In practice, individual sample holding units 654, 658 and 662 such as sample containers are placed in respective wells 734 of the RF shielding structure 732. Alternatively, a sample holder 750 containing individual sample holding units 654, 658 and 662 is interfaced with the RF shielding structure 732 such that each sample holding unit 654, 658 and 662 is positioned within a corresponding well 734. In either case, the RFID tag 666, 670 and 674 of each respective sample holding unit 654, 658 and 662 is positioned in the interior space 736 of a corresponding well 734. A target sample holding unit—the central sample holding unit 658 in the present example—is selected, and the reader 704 is moved to the target sample holding unit 658. The reader 704 is lowered toward the target sample holding unit 658. The reader 704 is lowered far enough not only to establish a good communication link 678 between the RF transceiver antenna 620 and the RFID tag 670 of the target sample holding unit 658, but also to position the RF transceiver antenna 620 within the well 734 of the target sample holding unit 658 and thus effectively isolate the RF transceiver antenna 620 from the RFID tags of any neighboring sample holding units.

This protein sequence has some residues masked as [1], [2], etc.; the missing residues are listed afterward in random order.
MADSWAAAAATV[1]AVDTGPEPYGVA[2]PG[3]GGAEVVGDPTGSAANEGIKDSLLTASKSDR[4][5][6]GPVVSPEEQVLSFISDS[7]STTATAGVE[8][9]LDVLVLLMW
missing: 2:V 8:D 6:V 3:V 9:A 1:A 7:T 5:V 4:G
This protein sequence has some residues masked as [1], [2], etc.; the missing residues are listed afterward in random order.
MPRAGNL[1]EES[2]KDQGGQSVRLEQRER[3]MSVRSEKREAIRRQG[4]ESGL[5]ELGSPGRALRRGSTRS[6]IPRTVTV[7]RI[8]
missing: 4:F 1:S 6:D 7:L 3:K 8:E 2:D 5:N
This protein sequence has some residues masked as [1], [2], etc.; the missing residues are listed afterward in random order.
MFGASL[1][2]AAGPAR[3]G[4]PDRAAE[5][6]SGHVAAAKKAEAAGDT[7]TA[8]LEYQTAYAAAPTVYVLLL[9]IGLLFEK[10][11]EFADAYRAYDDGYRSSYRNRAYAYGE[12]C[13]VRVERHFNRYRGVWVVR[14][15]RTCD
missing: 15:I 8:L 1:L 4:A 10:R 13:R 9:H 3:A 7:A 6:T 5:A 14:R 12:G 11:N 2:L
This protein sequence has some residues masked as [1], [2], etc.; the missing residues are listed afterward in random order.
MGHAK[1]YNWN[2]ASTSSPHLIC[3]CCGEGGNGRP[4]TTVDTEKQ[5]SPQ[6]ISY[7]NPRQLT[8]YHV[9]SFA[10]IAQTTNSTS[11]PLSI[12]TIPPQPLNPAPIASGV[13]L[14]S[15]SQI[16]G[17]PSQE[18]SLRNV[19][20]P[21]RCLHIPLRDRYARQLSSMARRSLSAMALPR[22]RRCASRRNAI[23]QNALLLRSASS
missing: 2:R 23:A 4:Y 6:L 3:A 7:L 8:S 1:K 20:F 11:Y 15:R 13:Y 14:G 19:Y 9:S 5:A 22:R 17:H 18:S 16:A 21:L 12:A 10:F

FIG. 7 illustrates an arrangement of sample holding units 654, 658 and 662 analogous to the arrangement described above and illustrated in FIG. 6, in which the RFID tags 666, 670 and 674 of the respective sample holding units 654, 658 and 662 are not consistently positioned. The shielding effect of the implementation illustrated in FIG. 7 is likewise analogous to that of the implementation illustrated in FIG. 6. The RF shielding structure 732 promotes interference-free communication 678 between the RF transceiver antenna 620 and the RFID tag 670 of the target sample holding unit 658, and prevents or significantly impedes communication 682 between the RF transceiver antenna 620 and the RFID tag of neighboring sample holding units such as the rightmost sample holding unit 662.